Florida Cattlemen Open Up About Riding Out Fluctuations
by TIM CRAIG
It would be nearly impossible to discuss the livestock industry without the lens of the current health pandemic hanging low and shading whatever picture is created. With local, state, and national factors changing on an almost daily basis and codified patterns of behavior in flux for an undetermined future, it would be easy to either write this year off as an anomaly or despair and consider this the new normal.
But for most of the Central Florida cattlemen, who’s livelihood is not rooted in easy solutions and whose impact goes beyond the local economy and health of the region, this lessons of year may turn out to be like most others: remain consistent, grow where you can, and keep an eye toward the future.
In January, the USDA released a report that stated while nationally the number of cattle and calves were slightly down in the first month of 2020, Florida’s 1.68 million cattle inventory remained unchanged from the previous year. The top counties for cattle and calves are largely in Central Florida, including Okeechobee, Highlands, Osceola, and Polk.
For Matt Pearce, the president of the Florida Cattlemen’s Association, those consistent inventory numbers could lead to an upturn in prices.
“From a national standpoint,” he says, “we’re at peak cowherd numbers, it isn’t expanding much; with that plateau, we should see an upturn in prices.”
For the first quarter of 2020, things were pretty good, according to Dave Tomkow, president of the Polk County Cattlemen’s Association and owner of the Cattlemen’s Livestock Auction Market in Lakeland.
“Prices were climbing a bit in the beginning of the year,” he says. “For a month, month and a half, then the calf market started to dip and it’s been back and forth ever since.”
Tomkow said that the fluctuations in the calf market seem a little out of the ordinary.
“You take a three-week calf at the market this week, he’s a year before he goes to the feed yard,” he says. “There’s no need to be scared. That’s the regular timeline.”
Pearce noted that while prices have fluctuated, it was mainly due to reasons beyond the cattlemen’s control. “It’s been a steady up and down, and everything has looked good but the prices were somewhat weakened,” he says. “That’s due to several factors and it is mainly market driven. The main thing on cattle is that you have to plan your marketing to make timely decisions of when to take them to market in order to do better.”
Starting in early March, as “social distancing” became a part of most people’s regular vocabulary, the cattlemen — considered an essential business during times of national crises — remained business as usual. The cattle do not work virtually, nor do they remain six feet apart. Tomkow has kept the Livestock Auction Market going, and for the past few weeks, he has seen it follow trends.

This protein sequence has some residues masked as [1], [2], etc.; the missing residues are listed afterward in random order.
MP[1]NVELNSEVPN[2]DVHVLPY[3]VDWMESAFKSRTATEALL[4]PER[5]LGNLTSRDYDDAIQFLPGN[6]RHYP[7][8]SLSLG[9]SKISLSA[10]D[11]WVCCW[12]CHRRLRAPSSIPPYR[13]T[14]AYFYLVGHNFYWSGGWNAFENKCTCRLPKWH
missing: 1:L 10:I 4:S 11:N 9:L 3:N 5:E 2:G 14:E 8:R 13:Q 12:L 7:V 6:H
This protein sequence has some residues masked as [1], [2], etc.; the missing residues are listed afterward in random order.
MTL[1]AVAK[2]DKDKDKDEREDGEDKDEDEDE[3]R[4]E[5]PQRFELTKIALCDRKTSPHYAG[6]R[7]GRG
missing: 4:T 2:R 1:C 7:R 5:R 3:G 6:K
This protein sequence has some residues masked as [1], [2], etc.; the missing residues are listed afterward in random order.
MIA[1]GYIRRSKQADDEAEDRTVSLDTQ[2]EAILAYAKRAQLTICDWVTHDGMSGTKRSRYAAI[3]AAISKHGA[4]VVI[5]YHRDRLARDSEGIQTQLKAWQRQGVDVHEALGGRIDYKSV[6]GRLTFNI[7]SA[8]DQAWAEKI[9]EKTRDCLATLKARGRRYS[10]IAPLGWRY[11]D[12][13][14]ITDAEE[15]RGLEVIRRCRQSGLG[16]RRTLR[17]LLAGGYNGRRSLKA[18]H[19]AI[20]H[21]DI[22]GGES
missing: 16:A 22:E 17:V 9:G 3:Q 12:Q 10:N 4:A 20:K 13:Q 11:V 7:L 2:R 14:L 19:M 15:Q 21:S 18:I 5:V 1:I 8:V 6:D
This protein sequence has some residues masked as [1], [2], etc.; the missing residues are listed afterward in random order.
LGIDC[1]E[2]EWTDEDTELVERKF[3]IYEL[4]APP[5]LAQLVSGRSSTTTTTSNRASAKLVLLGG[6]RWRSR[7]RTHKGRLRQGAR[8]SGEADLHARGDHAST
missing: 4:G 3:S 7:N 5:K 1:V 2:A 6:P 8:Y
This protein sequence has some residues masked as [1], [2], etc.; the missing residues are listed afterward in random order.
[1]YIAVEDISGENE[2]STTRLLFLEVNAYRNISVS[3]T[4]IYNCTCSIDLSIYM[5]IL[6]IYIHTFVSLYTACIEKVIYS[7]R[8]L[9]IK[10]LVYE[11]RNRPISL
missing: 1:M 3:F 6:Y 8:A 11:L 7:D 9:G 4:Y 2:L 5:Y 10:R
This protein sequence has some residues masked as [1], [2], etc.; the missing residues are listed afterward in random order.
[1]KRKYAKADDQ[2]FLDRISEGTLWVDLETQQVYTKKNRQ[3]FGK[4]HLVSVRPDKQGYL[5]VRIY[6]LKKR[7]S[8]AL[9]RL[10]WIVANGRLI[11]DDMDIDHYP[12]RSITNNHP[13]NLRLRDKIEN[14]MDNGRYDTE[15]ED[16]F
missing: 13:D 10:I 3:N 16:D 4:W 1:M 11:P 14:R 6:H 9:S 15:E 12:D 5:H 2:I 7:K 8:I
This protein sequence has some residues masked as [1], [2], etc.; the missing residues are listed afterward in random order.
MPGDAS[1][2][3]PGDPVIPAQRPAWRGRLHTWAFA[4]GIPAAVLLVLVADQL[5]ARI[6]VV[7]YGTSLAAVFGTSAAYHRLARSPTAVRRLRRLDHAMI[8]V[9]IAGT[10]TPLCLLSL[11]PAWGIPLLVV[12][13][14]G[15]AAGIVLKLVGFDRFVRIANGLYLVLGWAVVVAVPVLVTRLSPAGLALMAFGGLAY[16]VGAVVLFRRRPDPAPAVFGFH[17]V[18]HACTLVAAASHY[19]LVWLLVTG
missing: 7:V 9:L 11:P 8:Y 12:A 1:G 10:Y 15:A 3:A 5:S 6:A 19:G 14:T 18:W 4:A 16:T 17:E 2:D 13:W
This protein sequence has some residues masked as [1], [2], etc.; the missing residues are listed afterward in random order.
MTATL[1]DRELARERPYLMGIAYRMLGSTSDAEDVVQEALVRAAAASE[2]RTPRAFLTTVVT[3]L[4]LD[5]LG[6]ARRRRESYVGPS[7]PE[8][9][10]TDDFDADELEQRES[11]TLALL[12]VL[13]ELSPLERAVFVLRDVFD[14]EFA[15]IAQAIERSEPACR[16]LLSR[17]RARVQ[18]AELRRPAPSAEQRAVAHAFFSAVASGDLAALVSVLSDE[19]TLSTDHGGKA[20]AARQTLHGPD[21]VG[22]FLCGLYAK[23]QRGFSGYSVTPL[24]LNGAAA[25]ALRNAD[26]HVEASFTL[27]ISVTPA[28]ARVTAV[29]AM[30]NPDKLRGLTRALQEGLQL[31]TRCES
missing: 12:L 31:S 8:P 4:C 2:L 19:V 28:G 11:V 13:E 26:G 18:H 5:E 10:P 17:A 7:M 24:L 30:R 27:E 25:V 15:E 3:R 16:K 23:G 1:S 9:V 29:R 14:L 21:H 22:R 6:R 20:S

“Three weeks ago, when the stock market took that big drop, our prices went down,” he says. “The week after that, when the markets went back up, our prices went up, but then last week they were knocked back down. Lot prices have been a little unpredictable.”
For Pearce these price fluctuations underscore the importance for cattlemen carefully watching the markets. He suggests that if they aren’t already, they need to subscribe to several market reports so they can see what’s going on.
“You can’t wake up on a Monday and decide to sell on Tuesday because that may be the day prices are down,” says Pearce. “You’ve got to do the investigative work and go with a technology that will help you navigate the market.”
Pearce sees much of the fluctuations and the fear that comes with it as a result of what he calls a “disruption of distribution.”
“One thing I do know is that 43 percent of distribution is through food service – takeout, restaurants, school lunches, and the like,” he says. “Fifty-seven percent of the product is in the retail chain, the grocery stores, farmer’s markets and the like.
“If a grocery store like a Publix normally buys 100 cases of meat and now is looking to buy 300 cases because of demand, it’s not there; the product is in a different chain, it’s in the food service side,” he says. “It effects all areas of the industry, the dairy side, the citrus and the farmer side as well,” he says. “There is a disruption in the distribution chain.”
Pearce says that when the distribution chains adjust to this new demand, things will recover relatively quickly.
“It’s like a rubber band: It gets stretched and eventually snaps, and when it snaps back, it will usually come back faster than when you stretched it,” he says. “It’s mainly fear that’s driving things these days.”
Until that time, though, there is a little uncertainty in the livestock industry in Central Florida. But for most of the cattlemen, it remains business as usual as long as possible.
Tomkow said the Cattlemen’s Livestock Auction Market will remain open on its regular auction days.
“Prices should stay on the uptick,” says Tomkow. “But it’s difficult to try and predict what will happen as far as the future — it just depends on how long this coronavirus stays with us.”
For Pearce and the Cattlemen like him in Central Florida, he said that they just need to “suck it up and go with it.”
“For most of the cattlemen in Central Florida, they are not going with the trends, we’re in it for the long haul and we play it all on averages,” he says. “When prices are up, you need to be paying down your debt and taking care of that side, so when prices are down, you’ll be safe.”